Since Monday's binge, I've realised that trailers aren't starters, they're after-dinner mints, and if you scoff them as soon as you sit down, you'll only ruin your meal. Or, to put it in a less annoying way, no film is improved by seeing the trailer first, and most films are made considerably worse.
For instance, a friend of mine told me that the most devilishly unexpected revelation he had ever seen in a film was not in The Usual Suspects or The Crying Game, but in Who Framed Roger Rabbit?. He saw the movie on holiday in America, having heard absolutely nothing about it, and the moment when Jessica Rabbit slunk out from behind a curtain to reveal she was a woman, and not a rabbit at all, had him dropping his bucket of Diet Pepsi.
I, on the other hand, had seen so many trailers that I knew all there was to know about Mrs Rabbit months before seeing the film. I barely noticed that the movie is set up so that her identity should come as a fantastic surprise. And as almost all films are like this - they assume we will watch them with no prior knowledge, so that each scene will be fresh to us - we hardly ever see films as they're intended to be seen. We won't risk shelling out to see a movie unless we've sampled half a dozen of the best lines, two plot twists and the most spectacular special effects sequence in advance - by which time, ironically, it's no longer worth shelling out for.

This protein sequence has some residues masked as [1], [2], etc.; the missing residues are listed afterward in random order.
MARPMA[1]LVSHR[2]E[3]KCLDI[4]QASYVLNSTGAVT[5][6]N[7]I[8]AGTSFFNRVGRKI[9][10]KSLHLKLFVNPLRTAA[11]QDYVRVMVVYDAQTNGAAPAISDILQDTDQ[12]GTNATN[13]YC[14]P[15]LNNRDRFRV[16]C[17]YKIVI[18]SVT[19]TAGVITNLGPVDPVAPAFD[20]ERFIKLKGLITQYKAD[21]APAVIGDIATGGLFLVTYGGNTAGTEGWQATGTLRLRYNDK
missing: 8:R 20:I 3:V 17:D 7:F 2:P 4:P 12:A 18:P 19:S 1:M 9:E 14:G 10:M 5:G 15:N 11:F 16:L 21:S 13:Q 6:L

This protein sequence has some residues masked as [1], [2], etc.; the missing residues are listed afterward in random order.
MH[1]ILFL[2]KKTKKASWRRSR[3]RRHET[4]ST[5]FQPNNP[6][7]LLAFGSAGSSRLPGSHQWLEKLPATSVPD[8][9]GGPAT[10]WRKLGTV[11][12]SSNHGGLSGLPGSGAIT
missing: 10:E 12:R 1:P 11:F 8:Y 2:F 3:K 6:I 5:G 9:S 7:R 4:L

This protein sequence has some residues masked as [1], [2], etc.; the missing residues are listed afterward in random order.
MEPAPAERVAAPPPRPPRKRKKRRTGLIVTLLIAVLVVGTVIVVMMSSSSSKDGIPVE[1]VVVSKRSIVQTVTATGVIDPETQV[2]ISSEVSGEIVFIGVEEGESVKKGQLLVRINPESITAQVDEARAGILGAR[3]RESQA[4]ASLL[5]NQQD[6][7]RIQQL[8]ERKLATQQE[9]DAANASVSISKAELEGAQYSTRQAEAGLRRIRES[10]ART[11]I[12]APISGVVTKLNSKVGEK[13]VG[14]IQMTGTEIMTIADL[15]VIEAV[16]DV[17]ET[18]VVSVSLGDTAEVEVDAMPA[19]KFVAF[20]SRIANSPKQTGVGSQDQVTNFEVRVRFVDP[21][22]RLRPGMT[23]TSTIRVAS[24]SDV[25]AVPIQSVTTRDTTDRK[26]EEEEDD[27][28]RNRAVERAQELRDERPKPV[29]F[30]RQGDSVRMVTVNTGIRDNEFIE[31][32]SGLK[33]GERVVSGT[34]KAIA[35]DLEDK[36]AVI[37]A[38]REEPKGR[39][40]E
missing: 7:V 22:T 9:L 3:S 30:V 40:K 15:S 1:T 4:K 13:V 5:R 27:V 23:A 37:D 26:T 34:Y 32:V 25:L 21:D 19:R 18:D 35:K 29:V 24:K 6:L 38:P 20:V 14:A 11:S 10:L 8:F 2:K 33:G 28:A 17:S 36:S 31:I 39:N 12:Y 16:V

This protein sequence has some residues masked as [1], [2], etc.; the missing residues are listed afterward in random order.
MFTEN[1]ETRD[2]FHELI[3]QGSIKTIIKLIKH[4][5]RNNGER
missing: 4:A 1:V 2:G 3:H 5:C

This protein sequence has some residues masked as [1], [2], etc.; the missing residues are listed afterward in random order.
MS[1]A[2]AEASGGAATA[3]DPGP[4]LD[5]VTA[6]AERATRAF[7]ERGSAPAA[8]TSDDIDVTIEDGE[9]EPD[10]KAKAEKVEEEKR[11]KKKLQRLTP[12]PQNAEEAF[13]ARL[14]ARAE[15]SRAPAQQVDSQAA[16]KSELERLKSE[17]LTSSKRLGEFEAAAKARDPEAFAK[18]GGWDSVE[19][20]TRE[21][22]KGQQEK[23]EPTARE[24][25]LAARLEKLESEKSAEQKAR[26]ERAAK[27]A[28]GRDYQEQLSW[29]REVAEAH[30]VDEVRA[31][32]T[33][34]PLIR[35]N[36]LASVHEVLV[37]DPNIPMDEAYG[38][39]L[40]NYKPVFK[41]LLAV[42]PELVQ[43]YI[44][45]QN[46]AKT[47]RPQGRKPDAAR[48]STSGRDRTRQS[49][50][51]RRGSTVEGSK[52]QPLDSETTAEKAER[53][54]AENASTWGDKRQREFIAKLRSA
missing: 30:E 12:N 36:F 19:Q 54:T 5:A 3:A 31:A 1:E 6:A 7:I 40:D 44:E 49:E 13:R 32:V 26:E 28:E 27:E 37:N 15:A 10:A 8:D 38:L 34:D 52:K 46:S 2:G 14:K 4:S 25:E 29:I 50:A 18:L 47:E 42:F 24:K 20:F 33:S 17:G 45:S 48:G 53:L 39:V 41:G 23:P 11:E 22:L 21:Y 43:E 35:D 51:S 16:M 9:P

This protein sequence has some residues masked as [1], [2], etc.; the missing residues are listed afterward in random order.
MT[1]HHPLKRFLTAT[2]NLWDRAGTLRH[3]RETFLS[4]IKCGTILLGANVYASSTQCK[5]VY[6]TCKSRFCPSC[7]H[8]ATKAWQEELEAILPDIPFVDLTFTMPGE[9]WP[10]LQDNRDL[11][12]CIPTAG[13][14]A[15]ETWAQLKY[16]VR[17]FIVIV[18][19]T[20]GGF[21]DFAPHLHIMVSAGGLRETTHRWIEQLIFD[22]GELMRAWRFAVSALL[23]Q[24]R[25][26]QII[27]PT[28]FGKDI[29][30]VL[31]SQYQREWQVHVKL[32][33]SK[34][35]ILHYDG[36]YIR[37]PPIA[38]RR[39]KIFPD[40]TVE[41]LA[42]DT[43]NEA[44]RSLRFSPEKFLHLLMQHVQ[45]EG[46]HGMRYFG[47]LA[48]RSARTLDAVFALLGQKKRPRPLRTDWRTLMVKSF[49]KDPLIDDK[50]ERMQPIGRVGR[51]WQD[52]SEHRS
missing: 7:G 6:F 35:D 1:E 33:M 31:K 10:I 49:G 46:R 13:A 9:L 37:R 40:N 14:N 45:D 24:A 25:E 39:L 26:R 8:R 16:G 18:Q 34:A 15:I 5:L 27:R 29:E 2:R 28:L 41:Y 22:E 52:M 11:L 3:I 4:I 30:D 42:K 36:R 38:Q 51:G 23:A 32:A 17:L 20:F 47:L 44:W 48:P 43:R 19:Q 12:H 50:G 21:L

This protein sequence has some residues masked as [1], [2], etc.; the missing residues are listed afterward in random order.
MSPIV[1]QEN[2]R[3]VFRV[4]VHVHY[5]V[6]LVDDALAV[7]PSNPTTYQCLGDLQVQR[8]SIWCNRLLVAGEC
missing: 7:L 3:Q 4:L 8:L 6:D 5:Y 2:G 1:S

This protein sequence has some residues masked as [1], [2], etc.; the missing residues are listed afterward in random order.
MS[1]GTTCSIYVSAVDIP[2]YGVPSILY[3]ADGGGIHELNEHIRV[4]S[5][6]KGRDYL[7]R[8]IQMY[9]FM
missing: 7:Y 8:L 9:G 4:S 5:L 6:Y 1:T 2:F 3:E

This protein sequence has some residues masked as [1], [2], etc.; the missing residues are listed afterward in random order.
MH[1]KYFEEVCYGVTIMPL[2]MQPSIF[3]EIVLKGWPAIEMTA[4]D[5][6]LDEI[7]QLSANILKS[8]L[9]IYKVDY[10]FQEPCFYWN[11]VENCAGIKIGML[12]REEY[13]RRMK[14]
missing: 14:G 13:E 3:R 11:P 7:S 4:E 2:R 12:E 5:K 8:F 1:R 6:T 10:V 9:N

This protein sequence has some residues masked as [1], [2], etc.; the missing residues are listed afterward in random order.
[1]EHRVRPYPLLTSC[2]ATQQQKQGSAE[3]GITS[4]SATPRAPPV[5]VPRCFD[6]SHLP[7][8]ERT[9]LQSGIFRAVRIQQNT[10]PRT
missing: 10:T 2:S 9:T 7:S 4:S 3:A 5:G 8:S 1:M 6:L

The only acceptable trailers are those which use specially filmed material that isn't in the movie, such as the current Godzilla teasers which don't give away anything except that a big lizard is involved somewhere along the line. I can also forgive the trailer for Titanic. In just a few minutes it shows you everything that is worth seeing in the film itself, and saves you three hours of your time in the process.